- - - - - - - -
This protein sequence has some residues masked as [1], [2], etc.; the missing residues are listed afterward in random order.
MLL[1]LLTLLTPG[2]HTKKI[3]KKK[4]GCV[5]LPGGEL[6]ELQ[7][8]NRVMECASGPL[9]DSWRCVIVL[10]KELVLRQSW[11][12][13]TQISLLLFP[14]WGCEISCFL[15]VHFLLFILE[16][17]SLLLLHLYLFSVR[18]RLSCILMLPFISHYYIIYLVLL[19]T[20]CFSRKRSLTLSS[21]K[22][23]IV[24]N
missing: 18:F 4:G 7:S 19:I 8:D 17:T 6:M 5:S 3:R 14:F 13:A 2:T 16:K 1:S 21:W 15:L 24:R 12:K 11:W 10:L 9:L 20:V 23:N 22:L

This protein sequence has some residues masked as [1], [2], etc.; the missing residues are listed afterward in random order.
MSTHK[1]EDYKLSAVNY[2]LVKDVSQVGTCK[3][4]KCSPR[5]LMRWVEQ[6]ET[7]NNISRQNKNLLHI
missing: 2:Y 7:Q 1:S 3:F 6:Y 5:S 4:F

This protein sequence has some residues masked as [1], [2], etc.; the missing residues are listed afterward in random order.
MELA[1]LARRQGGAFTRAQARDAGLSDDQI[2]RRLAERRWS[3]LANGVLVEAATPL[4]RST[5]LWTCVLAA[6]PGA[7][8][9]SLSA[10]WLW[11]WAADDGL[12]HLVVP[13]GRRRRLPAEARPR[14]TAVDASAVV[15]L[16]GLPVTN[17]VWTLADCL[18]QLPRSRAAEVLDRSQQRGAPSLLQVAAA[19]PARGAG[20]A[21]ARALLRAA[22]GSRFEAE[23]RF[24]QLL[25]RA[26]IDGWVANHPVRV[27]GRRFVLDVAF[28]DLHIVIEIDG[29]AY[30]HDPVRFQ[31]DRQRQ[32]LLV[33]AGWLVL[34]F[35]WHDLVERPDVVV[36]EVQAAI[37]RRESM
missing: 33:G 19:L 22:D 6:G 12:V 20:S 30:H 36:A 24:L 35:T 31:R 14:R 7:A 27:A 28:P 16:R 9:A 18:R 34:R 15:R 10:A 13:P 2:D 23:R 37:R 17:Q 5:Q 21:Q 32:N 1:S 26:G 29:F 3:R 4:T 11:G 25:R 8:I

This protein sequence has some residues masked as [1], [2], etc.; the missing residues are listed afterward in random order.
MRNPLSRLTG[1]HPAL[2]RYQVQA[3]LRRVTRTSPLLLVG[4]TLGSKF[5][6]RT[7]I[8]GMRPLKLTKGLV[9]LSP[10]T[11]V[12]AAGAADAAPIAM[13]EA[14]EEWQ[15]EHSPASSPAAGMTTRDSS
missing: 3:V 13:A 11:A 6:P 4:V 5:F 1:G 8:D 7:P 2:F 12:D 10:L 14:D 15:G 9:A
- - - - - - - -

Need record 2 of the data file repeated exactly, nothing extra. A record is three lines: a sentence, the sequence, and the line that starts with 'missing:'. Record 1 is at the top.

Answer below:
This protein sequence has some residues masked as [1], [2], etc.; the missing residues are listed afterward in random order.
MSTHK[1]EDYKLSAVNY[2]LVKDVSQVGTCK[3][4]KCSPR[5]LMRWVEQ[6]ET[7]NNISRQNKNLLHI
missing: 2:Y 7:Q 1:S 3:F 6:Y 5:S 4:F